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May 5, 2014

Three Things: Crystal Palace vs. Liverpool

LONDON -- Three observations from Liverpool's 3-3 draw with Crystal Palace at Selhurst Park.

1. Liverpool will rarely blow a chance as badly as this ...

The image of a crying Luis Suarez inconsolable at the end will become one of those imprinted on the collective memory of English football, but so much of this incredible 3-3 draw will be impossible to forget.

The dimensions simply cannot be ignored, just as you simply couldn’t take your eyes from this incredible final 15 minutes of football.

With Liverpool looking to really put it to Manchester City in their bid to win a first title in 24 years, they suffered a collapse so sensational similar to one of their greatest victories: Istanbul.

Now, as the faces of their distraught players and fans pretty much confirmed, it’s very difficult to see where they can win the league from here. City can even afford to slip up. Liverpool so badly did here.

It is one of the worst slips in English history. Brendan Rodgers side may actually be back on top of the table, but that is far from how they're feeling.

2. Liverpool's defensive frailties exposed at the worst possible time

While the events of this game were incredible, the final remarkable result was far from incomprehensible.

All season, the worry for Liverpool was whether their notoriously shaky badline would hold out. They so badly failed, and it will likely lead to a failure to win this title.This brought every single one of their defensive issues to a head, as Palace simply ripped through them with abandon.

At the heart of that was the irrepressible Yannick Bolasie, who was on such flowing form that his own teammates often couldn’t keep up with him. There were two occasions when he was thinking too far ahead that the ball went out of play, but it mattered little because his input helped bring on those three painful goals.

Just after Damien Delaney got that fortuitous deflected first from distance, Bolasie then stretched the entire Liverpool backline with a blistering run. The Reds had no response to it. They were reduced to a shambles by the time Dwight Gayle hit both of his thrilling efforts.

In that, Liverpool’s failure is almost the opposite of Chelsea’s, and that is symbolically symmetrical given all the deep discussions about philosophies of the past week. Just as Jose Mourinho’s team couldn’t score enough goals, Liverpool couldn’t keep enough out. They have conceded 49 goals, a poor record champions generally just can’t afford to have.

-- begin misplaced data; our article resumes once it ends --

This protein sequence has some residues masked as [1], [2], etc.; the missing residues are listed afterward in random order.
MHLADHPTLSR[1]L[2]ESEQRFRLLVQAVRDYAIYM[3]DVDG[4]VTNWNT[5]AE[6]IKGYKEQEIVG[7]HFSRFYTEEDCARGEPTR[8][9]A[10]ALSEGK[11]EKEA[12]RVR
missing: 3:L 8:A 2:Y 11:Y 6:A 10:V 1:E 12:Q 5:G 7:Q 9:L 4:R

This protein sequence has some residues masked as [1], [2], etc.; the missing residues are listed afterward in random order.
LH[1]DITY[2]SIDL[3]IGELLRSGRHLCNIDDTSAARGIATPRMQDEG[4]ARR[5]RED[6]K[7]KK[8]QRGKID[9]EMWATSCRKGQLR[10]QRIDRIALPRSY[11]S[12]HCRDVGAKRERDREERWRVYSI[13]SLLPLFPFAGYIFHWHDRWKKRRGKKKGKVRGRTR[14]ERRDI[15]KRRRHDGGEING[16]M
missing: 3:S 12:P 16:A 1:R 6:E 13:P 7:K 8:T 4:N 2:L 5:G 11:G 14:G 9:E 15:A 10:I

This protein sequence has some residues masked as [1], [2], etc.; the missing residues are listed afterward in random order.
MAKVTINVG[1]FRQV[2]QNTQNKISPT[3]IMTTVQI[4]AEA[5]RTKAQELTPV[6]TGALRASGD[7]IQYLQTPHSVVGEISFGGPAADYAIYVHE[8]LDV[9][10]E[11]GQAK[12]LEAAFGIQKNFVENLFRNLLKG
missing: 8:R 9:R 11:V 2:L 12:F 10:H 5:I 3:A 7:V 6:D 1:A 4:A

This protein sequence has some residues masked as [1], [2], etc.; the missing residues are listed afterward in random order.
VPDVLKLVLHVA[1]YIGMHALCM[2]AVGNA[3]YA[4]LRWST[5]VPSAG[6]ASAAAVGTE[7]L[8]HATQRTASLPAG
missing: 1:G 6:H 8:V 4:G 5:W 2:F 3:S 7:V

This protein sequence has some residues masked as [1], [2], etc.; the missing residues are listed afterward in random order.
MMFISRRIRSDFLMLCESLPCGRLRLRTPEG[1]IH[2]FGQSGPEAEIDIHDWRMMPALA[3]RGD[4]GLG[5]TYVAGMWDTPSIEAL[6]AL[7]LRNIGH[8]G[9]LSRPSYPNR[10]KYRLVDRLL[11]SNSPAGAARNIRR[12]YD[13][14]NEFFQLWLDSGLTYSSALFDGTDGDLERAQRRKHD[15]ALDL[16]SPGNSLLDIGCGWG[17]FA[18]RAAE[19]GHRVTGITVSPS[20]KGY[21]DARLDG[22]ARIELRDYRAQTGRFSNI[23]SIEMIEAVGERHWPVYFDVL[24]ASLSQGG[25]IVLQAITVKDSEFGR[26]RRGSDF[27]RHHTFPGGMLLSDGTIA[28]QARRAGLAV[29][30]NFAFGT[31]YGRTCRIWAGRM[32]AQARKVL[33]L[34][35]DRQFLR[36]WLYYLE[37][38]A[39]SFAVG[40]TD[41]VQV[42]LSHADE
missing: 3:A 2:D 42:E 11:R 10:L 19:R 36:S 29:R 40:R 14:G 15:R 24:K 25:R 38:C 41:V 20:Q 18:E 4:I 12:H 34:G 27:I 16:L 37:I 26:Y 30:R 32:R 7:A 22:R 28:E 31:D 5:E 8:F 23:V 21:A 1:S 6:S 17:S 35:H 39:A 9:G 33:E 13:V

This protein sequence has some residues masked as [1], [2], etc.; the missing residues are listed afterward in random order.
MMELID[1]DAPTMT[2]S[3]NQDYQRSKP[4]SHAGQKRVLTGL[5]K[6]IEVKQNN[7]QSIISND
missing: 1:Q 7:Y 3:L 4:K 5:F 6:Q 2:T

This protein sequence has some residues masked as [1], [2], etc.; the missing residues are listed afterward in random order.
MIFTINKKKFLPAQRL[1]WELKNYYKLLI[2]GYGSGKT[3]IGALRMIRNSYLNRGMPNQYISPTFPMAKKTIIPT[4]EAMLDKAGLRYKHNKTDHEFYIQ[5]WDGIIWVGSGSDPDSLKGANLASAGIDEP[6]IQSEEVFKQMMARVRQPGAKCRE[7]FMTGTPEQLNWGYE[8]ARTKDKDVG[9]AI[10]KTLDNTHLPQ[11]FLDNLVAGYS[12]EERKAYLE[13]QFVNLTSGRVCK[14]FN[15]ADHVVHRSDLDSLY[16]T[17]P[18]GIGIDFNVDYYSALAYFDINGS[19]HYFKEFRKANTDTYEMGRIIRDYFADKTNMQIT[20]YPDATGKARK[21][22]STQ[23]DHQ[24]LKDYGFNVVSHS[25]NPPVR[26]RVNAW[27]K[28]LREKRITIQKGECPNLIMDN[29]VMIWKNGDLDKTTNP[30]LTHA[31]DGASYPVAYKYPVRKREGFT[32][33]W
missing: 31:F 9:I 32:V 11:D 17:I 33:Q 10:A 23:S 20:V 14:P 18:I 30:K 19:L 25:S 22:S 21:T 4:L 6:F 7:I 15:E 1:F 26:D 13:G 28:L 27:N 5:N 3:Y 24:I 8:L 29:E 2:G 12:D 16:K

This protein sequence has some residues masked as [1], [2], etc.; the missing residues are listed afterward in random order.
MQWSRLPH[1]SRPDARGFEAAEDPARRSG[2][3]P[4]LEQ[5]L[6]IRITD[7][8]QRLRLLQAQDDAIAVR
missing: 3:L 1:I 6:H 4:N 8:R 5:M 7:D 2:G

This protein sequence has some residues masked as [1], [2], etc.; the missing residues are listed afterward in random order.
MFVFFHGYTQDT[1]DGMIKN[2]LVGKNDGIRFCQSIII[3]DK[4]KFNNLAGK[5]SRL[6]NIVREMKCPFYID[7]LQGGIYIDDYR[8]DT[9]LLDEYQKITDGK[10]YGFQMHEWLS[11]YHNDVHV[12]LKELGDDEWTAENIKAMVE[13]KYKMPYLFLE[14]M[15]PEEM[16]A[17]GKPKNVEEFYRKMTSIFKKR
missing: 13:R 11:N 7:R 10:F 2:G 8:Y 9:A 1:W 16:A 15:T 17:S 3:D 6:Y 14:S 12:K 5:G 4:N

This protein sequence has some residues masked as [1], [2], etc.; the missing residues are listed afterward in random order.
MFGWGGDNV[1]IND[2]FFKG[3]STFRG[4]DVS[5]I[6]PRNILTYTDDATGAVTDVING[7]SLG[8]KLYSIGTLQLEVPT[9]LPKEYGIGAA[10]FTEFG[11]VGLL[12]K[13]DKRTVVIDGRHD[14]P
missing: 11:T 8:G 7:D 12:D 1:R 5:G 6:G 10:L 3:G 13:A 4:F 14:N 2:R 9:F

Before this game, Rodgers had said they would know what to expect. He meant from Palace. He should have been thinking about his own team’s recurring defensive problems.

3. Reds' overconfidence allowed Palace to rally back

What should be all the more galling for Liverpool is not just difference in mood from the first 15 minutes of the second half to the last 15, but the difference in play.

At that point, having come out after the break so brilliantly, Rodgers’s side were leading 3-0 and looking to make up that goal difference so momentously. There was a freedom to their play made clear by the moves for those latter strikes, as reflected by Daniel Sturridge’s delightful first touch and then the riveting exchange of passes between Raheem Sterling and Suarez for the third.

All seemed to be going to plan. Reinforcing that belief, there as the manner they gave themselves that platform. Liverpool scored their 25th goal from the opening 20 minutes of games, and through a surprisingly familiar route: a set-piece. Joe Allen’s header followed a pattern set by both derbies against Everton and the 5-1 win over Arsenal.

It seemed all the more ingenious because of the precise team they were up against, as reflected by the fact this was the first goal Palace had conceded from a set-piece under Tony Pulis. But then, their own defence fell apart.

After that, the frantic final few minutes offered football radically different to what went before. Palace defended with an intense desperation reminiscent of West Ham United against Manchester United on the last day of the 1994-95 season. It was incredible. It was what Liverpool should have done at 3-0, let alone 3-2.

Instead, they are top of the table but feeling rock-bottom.